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Properly Alleging a Trade Secret Misappropriation Claim under Florida Law

Is there a cause of action for trade secret misappropriation?  Why, why, yes there is under Florida’s Uniform Trade Secret Act, known as “FUTSA”,  included in Florida Statute s. 688.001 en seq.  FUTSA defines the terms “trade secret” and “misappropriation” as not everything a person claims to be a trade secret is, indeed, a trade secret.  Understanding the statutory definitions to “trade secret” and “misappropriation” are important if a party is looking to pursue a claim against another under FUTSA. To successfully state a cause of action under FUTSA, a plaintiff must [identify the trade secrets with reasonable particularity and] allege...

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Work Product Document and Withholding of Documents Based on Doctrine

When it comes to the protection of information in litigation, there are generally two doctrines that apply.  First, there is the attorney-client privilege.  Makes sense.  The second is what is known as the “work product” doctrine.  This doctrine stands for the proposition that what a party does in anticipation of litigation is protected from disclosure during discovery.  This could include a party’s legal or mental impressions, or strategic decisions and organization relative to a pending or ongoing dispute. Typically, when a document is withheld under either the attorney-client privilege or work product doctrine, it will be identified on a privilege log. ...

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Code Enforcement Board Appeal

If you have ever been in front of an enforcement board (such as a code enforcement board or have received a final order relating to a code enforcement issue), you may be familiar with your appellate rights under Florida Statute s. 162.11: An aggrieved party, including the local governing body, may appeal a final administrative order of an enforcement board to the circuit court. Such an appeal shall not be a hearing de novo but shall be limited to appellate review of the record created before the enforcement board. An appeal shall be filed within 30 days of the execution of...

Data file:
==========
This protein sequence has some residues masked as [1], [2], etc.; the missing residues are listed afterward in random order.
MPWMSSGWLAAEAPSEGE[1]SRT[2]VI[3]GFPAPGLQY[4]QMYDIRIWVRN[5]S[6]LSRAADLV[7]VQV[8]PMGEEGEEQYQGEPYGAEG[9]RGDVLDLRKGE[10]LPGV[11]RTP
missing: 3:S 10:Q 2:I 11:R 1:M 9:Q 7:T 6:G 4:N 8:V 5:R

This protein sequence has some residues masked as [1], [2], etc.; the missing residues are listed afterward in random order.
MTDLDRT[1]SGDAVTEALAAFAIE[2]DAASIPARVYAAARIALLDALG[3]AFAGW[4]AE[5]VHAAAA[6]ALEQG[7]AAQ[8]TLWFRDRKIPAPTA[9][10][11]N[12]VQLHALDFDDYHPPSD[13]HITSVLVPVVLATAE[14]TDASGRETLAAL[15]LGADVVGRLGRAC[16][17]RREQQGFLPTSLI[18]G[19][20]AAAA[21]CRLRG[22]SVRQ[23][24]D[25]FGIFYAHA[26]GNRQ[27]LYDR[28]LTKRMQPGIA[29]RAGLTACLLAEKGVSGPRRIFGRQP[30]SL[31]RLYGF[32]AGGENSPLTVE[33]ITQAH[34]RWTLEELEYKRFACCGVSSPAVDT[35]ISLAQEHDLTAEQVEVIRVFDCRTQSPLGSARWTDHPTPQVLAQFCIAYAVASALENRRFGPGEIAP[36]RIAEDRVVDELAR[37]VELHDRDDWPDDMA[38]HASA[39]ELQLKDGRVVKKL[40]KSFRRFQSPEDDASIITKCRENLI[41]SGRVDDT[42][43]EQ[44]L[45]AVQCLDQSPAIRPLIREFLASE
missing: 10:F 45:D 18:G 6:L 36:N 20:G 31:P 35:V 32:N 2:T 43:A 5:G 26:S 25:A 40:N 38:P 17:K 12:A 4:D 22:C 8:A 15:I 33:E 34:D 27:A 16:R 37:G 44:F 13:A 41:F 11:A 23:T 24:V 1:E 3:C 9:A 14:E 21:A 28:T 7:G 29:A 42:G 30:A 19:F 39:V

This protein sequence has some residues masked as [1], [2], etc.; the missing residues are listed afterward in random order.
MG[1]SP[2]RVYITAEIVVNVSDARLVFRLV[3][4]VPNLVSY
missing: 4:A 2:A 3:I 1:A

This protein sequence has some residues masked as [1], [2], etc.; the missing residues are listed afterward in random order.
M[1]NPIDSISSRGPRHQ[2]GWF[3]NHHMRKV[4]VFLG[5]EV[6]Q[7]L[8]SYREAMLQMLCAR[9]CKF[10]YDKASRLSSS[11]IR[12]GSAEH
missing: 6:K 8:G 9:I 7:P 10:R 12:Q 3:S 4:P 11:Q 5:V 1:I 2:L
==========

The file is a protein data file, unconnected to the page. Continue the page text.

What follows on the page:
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Party Recovering Judgment Entitled to Recoverable Costs

Florida Statute s. 57.041(1) provides, “The party recovering judgment shall recover all his or her legal costs and charges which shall be included in the judgment; but this section does not apply to executors or administrators in actions when they are not liable for costs.”  Thus, in most cases, when it comes to the recovery of recoverable costs, if you obtain a judgment against the other party, you are entitled to such costs under section 57.041.   There is no analysis as to which party truly prevailed in the case (which is oftentimes the analysis when dealing with attorney's fees). See...

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Striking an Affirmative Defense

I recently discussed the property insurance coverage dispute, American Integrity Insurance Company v. Estrada, 44 Fla. L. Weekly D1639a (Fla. 3d DCA 2019), which deals with an insured’s forfeiture of post-loss policy obligations in a property insurance policy.    Yet, in a different context, this case deals with a trial court striking a defendant's (insurer) affirmative defense and precluding the defendant (insurer) from amending its affirmative defense prior to trial. “The standard of review of an order striking an affirmative defense is abuse of discretion. An order denying a defendant’s motion to amend its affirmative defenses is also reviewed for an abuse of...